Today’s Top Ten Tuesday theme from The Broke and the Bookish is 10 Books I really love, but feel like I haven’t talked about enough.
There are a few books that have found their way onto multiple top ten lists that I’ve written (ahem, Shakespeare, Sherlock Holmes, step aside for the moment). Today’s challenge is to put those books out of my mind and focus on the ones that I love and don’t talk about much. I’ve purposefully picked books that I’ve not featured on previous lists (as far as I remember!)
1. Book: To The Ends of the Earth: 100 maps that Changed the World
Author: Neil Safier and Sarah Bendall
Why I love it: The history of cartography is fascinating. Drawing from a wide range of cultures and time periods, this book explores not only how maps have looked but what’s important to the people who have made them.
2. Book: Drawing on the Right Side of the Brain
Author: Betty Edwards
Why I love it: This is a scientific examination of drawing that offers new techniques to help improve one’s ability. Only draw stick figures? This can help hone your craft. The trick is in forgetting that an arm is an arm and really concentrating on only the shape. One of my favorite exercises was drawing a complex image upside down. It’s remarkably effective!
3.Book: The Women Who Wrote the War
Author: Nancy Caldwell Sorel
Why I love it: Women in combat. This is an underwritten area of history, especially when it’s beyond the most recent decades. This book explores the women who were in combat, not as nurses, but as carriers of the truth.
4. Book: Understanding Global Cultures
Author: Martin J. Gannon
Why I love it: Each country has a metaphor to explain why it’s people and customs exist as they do.
5. Book: Rose Under Fire
Author: Elizabeth Wein
Why I love it: This book is heart-wrenching. I’m not a fan of sad- especially in fiction, mostly because there’s enough sad in non-fiction. But- Elizabeth Wein captures this story brilliantly. Rose is full of life, even in the midst of the concentration camp. She also teaches the other girls Girl Scout songs. I’m a lifelong Girl Scout and Gold Award recipient. When Rose muses that they should have had the chance to just be friends, it hits hard.
6. Book: Case for a Creator and Case for Christ
Author: Lee Strobel
Why I love it/them: Using the style of an investigator (he was a criminal investigator in Chicago, Strobel interviews experts to provide concrete historical, archaeological, psychological, philosophical and scientific proof to Biblical claims. In fact, he was an atheist at the time when he set out on his journey of discovery. I am very much of an understanding that faith and science are not enemies and can coexist. These seem especially appropriate to mention in this week before Easter.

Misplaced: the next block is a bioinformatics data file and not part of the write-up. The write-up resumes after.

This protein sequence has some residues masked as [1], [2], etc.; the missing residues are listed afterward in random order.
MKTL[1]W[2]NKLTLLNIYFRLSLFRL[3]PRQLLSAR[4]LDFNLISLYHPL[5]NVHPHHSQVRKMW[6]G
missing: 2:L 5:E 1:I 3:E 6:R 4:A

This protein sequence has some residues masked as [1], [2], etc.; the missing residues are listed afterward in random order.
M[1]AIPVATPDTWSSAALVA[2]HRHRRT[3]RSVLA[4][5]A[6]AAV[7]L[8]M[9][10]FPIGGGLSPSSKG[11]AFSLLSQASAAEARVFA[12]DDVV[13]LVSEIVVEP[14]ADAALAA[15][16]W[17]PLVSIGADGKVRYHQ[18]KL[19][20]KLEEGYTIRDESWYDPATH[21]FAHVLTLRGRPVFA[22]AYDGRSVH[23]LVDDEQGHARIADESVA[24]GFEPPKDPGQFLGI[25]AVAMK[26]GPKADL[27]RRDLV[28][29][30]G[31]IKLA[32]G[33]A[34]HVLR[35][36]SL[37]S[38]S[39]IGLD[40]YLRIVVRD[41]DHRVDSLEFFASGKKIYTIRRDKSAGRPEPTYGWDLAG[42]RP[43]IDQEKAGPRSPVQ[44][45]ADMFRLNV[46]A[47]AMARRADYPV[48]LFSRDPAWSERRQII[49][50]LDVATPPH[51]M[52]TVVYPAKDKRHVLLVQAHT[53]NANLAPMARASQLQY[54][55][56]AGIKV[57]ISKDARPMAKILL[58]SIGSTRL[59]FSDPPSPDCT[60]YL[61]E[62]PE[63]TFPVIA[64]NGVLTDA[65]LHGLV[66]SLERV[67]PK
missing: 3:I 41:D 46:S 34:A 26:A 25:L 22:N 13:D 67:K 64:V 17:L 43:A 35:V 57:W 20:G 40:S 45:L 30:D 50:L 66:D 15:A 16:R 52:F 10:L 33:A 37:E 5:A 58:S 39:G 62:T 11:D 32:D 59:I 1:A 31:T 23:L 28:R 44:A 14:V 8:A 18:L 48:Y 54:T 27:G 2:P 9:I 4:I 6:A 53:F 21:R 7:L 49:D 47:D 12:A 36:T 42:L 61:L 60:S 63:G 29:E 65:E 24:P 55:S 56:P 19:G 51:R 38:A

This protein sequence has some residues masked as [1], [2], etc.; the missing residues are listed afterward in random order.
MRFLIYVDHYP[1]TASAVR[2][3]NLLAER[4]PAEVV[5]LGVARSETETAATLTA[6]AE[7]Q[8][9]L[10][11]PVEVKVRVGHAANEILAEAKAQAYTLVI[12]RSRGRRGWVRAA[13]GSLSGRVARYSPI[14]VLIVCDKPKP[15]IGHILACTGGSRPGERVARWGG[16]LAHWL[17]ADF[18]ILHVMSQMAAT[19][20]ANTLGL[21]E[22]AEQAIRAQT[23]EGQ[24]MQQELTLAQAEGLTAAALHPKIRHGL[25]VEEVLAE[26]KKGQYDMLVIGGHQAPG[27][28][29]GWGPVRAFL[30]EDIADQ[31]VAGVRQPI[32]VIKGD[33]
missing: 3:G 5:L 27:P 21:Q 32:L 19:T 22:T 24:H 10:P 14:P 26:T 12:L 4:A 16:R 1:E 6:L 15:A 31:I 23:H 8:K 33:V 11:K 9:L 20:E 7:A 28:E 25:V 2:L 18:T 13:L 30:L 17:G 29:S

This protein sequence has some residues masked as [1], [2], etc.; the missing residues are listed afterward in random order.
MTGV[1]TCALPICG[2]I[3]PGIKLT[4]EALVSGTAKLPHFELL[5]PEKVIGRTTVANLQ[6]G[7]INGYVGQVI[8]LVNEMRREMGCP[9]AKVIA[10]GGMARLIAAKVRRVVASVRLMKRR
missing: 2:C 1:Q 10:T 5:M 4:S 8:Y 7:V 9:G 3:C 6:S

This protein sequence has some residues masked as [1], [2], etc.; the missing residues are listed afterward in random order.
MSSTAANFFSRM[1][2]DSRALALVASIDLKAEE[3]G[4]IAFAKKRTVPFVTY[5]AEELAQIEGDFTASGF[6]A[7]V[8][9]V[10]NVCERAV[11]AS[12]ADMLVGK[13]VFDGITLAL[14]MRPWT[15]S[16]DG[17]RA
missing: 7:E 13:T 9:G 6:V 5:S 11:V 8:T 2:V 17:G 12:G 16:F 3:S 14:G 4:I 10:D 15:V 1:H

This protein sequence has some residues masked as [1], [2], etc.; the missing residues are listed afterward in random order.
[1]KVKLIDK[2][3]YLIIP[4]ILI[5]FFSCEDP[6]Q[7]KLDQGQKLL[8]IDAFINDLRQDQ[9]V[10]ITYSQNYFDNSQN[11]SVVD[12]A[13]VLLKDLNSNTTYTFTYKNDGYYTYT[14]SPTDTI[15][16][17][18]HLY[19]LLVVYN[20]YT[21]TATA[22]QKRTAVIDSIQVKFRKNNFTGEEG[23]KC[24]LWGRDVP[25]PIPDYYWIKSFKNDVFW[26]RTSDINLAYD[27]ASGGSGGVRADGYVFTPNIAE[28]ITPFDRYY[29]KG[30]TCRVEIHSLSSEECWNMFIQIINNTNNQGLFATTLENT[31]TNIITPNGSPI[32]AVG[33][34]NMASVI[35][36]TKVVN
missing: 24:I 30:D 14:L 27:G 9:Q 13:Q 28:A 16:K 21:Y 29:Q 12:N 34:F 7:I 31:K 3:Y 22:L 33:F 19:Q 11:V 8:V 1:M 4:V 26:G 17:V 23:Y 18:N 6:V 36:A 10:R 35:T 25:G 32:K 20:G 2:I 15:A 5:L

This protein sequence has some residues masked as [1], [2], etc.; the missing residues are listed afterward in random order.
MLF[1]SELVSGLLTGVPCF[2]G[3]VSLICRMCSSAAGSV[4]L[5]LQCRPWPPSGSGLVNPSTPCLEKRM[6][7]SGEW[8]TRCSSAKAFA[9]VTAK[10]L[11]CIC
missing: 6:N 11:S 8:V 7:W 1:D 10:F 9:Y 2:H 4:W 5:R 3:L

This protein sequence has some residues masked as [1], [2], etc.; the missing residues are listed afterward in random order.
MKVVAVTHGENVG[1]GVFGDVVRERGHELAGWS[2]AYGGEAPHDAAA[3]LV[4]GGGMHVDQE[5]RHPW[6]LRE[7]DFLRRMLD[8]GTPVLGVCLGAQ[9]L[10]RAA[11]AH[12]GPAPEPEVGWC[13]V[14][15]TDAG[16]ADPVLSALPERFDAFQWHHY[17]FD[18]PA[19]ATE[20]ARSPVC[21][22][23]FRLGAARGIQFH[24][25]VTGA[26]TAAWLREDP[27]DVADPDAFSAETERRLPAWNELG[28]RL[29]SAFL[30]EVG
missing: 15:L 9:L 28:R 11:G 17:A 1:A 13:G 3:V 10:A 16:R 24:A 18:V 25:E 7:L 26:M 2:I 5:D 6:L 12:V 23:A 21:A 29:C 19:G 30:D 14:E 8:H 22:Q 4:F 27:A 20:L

7. Book: An Officer and a Spy
Author: Robert Harris
Why I love it: This work of historical fiction follows the Dreyfus affair. As well as learning more about this very interesting part of history, I found Harris to be an engaging writer with poignant characters.
8. Book: Washington: A Life
Author: Ron Chernow
Why I love it: I’ve been to Mount Vernon, Valley Forge, and Yorktown- all places that were important to Washington. This book was an in-depth, detailed account of Washington’s entire life. There were so many interesting pieces of information that were new to me in this book that painted a full portrait of the man and the times.
9. Book: Reason and Persuasion: 3 Dialogues by Plato
Author: John Holbo
Why I love it: This was the companion book to a Coursera class that I took. It explores three of Plato’s dialogues rewritten in contemporary language.
10. Book: July 1914: Countdown to War
Author: Sean McMeekin
Why I love it: WWI continues to inspire scores of scholarship and fiction. This book delves into the history immediately before it began- from the time that Franz Ferdinand was assassinated until the eve of the “guns of August”. I thought it was so interesting that I bought it for my dad for his birthday this year.